07 February 2012


The last time I wrote about my WIP, I was stuck in the quagmire of writer's block. I just couldn't see where to go next: how to add complexity and higher stakes. It was a frustrating, scary place to be.

Now, I'm pleased to report I have pushed through, but not in the way I expected. I thought my quirky minor characters would fuel the sub-plots I needed to add layers to my main characters' journeys. I thought and thought and got nowhere.
The key is the villain
Image: Salvatore Vuono / FreeDigitalPhotos.net

Then, I was reading this article about mirroring your plot points, and a lightbulb went off. The section entitled "the bad guys close in" could be taken as a metaphor, but it got me thinking. I have some shady characters, and there is one in particular that causes trouble. His main action had impacted on a minor character (albeit a quite important one), and this action then ricocheted into the main characters' worlds. But then I thought - what if? What if this guy is actually a proper villain, who seeks to disrupt my hero's path whenever possible, and to use my heroine as an unwilling accomplice? What could he do, what would be the worst he could do, to destroy my hero's hopes?

Image: renjith krishnan / FreeDigitalPhotos.net

The answer popped into my head, and then I was off, adding quite a few scenes to the second half of the novel, as well as a few pointers to lay the foundation in the first half. It sounds quite simple, to increase the antagonist's role, but I had thought that the book would be almost solely driven by the characters' internal journeys, with the external happenings just driving home their development. Instead, I can push them into increasingly desperate situations using intentional evil.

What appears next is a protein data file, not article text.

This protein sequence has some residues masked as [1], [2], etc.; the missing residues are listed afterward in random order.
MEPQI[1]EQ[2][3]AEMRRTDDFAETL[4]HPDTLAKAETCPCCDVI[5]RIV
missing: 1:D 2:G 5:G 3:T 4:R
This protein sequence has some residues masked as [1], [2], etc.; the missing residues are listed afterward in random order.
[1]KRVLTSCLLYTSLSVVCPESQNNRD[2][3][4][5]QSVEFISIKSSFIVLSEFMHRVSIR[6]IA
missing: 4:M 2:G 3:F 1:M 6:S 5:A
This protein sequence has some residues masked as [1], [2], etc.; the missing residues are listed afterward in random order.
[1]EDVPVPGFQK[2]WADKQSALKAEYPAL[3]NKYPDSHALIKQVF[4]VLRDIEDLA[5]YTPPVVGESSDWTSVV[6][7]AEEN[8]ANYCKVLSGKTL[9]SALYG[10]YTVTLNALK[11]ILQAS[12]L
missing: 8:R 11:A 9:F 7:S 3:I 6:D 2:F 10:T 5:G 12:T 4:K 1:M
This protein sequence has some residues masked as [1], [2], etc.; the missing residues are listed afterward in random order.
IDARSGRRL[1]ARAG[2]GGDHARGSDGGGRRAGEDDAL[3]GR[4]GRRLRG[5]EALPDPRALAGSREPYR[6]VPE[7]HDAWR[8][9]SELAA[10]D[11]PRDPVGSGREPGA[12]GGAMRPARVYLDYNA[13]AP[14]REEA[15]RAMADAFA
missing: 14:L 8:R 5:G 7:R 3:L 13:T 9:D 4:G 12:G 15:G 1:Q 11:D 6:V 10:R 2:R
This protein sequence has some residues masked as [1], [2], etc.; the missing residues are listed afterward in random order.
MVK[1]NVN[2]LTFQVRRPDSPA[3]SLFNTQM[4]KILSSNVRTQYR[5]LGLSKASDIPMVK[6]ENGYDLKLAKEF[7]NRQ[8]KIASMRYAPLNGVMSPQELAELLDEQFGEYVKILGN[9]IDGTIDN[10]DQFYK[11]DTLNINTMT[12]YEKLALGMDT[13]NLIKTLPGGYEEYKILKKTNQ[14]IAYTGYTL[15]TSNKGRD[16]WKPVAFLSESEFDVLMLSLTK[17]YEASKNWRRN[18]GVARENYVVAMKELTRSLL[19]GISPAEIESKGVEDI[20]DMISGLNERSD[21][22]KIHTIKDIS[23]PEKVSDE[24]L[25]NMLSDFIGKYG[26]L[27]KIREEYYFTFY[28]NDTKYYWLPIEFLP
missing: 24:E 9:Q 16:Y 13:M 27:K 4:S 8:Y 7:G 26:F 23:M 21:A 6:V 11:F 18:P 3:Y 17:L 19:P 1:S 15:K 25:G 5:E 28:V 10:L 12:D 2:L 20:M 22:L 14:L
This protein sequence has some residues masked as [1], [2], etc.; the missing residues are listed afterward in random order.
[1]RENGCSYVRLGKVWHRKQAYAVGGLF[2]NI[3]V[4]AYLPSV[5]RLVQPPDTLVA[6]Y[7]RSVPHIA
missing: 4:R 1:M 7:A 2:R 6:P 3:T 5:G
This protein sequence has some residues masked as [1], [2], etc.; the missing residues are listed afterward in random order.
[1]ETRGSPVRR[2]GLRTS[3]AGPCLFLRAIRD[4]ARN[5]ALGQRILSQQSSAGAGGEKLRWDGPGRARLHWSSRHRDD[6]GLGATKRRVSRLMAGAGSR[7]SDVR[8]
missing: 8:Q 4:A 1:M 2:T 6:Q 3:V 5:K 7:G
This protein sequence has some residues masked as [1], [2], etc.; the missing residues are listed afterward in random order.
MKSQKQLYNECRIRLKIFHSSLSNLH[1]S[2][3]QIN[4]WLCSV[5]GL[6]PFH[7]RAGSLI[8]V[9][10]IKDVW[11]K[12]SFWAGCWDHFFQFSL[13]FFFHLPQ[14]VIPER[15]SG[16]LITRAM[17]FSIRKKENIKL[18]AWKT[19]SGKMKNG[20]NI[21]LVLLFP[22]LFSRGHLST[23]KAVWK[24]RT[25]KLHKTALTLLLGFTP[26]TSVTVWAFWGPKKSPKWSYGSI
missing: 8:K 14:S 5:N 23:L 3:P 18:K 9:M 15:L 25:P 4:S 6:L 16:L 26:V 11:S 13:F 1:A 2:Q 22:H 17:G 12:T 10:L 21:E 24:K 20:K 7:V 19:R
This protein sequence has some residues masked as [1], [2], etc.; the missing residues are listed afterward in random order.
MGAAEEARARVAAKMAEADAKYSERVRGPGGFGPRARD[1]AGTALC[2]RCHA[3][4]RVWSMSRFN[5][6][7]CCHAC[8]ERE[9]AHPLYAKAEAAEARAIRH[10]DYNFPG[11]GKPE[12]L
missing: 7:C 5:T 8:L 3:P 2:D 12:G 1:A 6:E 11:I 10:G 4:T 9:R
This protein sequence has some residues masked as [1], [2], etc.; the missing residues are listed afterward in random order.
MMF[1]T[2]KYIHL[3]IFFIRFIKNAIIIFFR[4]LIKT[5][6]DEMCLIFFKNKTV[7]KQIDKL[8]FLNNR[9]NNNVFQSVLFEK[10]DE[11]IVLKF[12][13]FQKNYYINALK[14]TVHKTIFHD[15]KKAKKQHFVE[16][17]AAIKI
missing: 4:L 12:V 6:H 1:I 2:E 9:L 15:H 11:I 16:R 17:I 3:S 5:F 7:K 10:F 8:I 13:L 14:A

Plus, it's fun to write a villain... and doubly fun to see him get his just deserts.

So now, my novel has blossomed from 46,000 words to just over 60,000 words. I still have about 20,000 to go, but it feels good to be 3/4 of the way through. I know it still needs plot development, with tidbits that are yet to drop into my brain. But I feel like I will get there; no longer lost in the "what if I never finish" doldrums.

Here's what my structure looks like now (see the first version here). I've increased from 43 to 75 scenes. Act 3 is still looking a little bereft, but some of those scenes will be long.

My scenes, 3/4 way through
Have you experienced such a breakthrough, and how did you achieve it? Perhaps by studying the craft as I did?


  1. Yay! I'm glad you pushed through the block.

    Looks like you've taken it to the home stretch!

    Great job!

    We must always continue to study the craft. It took me a long time to learn that.

  2. Congratulations! It feels so good to get through writers block =) Most of my breakthroughs usually come at random moments after I've been pondering on the problems in my story. When I feel stuck it often helps me to take a few days (or weeks if needed) and let myself think about the story. Eventually I find something that works.

  3. Loree and Sierra, thanks for stopping by :-)

  4. Not so much studying the craft, usually my breakthrough's hit when I'm doing yard work. Or some kind of hard physical labor. Left brain, right brain kind of stuff. Although, I've been really lucky lately, I haven't been stuck since last summer.

  5. I think it was you who had asked me once, if I knew what title the guy from Downton Abbey held -- He's an Earl. But I'm sure you already knew that by now.

    I don't watch it. It's on too late for me and it's the wrong era for me. But I do love the costumes.

    1. I too find when I give my brain a rest it comes up with solutions. Cooking, walking and showering seem to be my most creative times!

      I looked up the Crawleys on Wikipedia and found out about their titles - but thanks all the same!

  6. Ack, I'm getting a headache looking at your charts! :) I usually get breakthroughs when I'm least expecting it.

  7. Wow, this looks intense! Good luck! I'm always impressed with people who can write villains, because I always end up liking mine too much and making them more anti-hero than villain (ala Severus Snape).

    Sarah Allen
    (my creative writing blog)

  8. Thanks for your comments Talli and Sarah :-)